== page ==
Mobile payments not just grew last year, but exceeded all expectations with an adoption rate that tripled. Earlier this year, we were questioning whether Apple Pay, one of the pioneers in mobile payments, was a failure. But according to a recent report from Deloitte, the number of people using a smartphone to make an in-store purchase jumped from just 5 to a hefty 18 percent in the last year. This exponential spike in growth is only expected to climb into the coming year.
Not surprising that the majority of people making in-store purchases using mobile payments were under 35 years old. This is clearly a generation that is comfortable using technology and more so mobile. For those who have not used mobile payments, they were more likely to consider using them at the following locations:
- Coffee shops
- Public parking
- Grocery stores
- Fast food restaurants
- Public transportation
And while a large number of people polled said they would trust a mobile payment solution from a financial institution, like Chase Pay, over one developed by a technology company, like Samsung Pay, that hasn’t stopped the roll out of new options.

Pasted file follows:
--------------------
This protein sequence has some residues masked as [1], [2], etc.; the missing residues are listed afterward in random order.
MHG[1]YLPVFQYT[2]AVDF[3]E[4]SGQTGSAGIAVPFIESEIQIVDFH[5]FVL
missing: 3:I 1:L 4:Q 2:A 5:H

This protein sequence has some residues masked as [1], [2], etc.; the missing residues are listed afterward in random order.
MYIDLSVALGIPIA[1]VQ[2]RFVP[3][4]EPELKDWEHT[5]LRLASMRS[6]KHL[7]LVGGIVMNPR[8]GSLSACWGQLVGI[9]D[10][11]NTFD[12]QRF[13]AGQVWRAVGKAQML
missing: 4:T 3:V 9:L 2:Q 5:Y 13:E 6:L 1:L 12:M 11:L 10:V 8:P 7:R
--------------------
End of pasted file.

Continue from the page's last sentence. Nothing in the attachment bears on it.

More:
Walmart Pay allows a customer to scan QR codes within its already existing app to make purchases in-store. This new payment system is separate from CurrentC, who Walmart is already affiliated with. According to early adopters, Walmart Pay is not elegant and can sometimes be clunky to use. Nonetheless, having direct access to customer data should help Walmart to customize the overall in-store shopping process.
Another possible contender in the mobile payments race is Kroger. While the county’s largest supermarket chain and top retailer has made significant strides in in-store technology adoption, they have not, as of yet, rolled out a mobile payment option. Currently, at a limited number of stores, Kroger is offering customers the ability to scan and bag items as they shop using their smartphone’s camera. A customer ends their trip by scanning a bar code near the exit without ever having to step in a line.
Clearly customers are becoming more comfortable making mobile payments with their smartphone in-store. In order for this to continue, retailers and other establishments that accept payments need to be prepared to embrace this demand.
Interested in the latest in mobility developments? Receive them in your inbox weekly. Sign up now.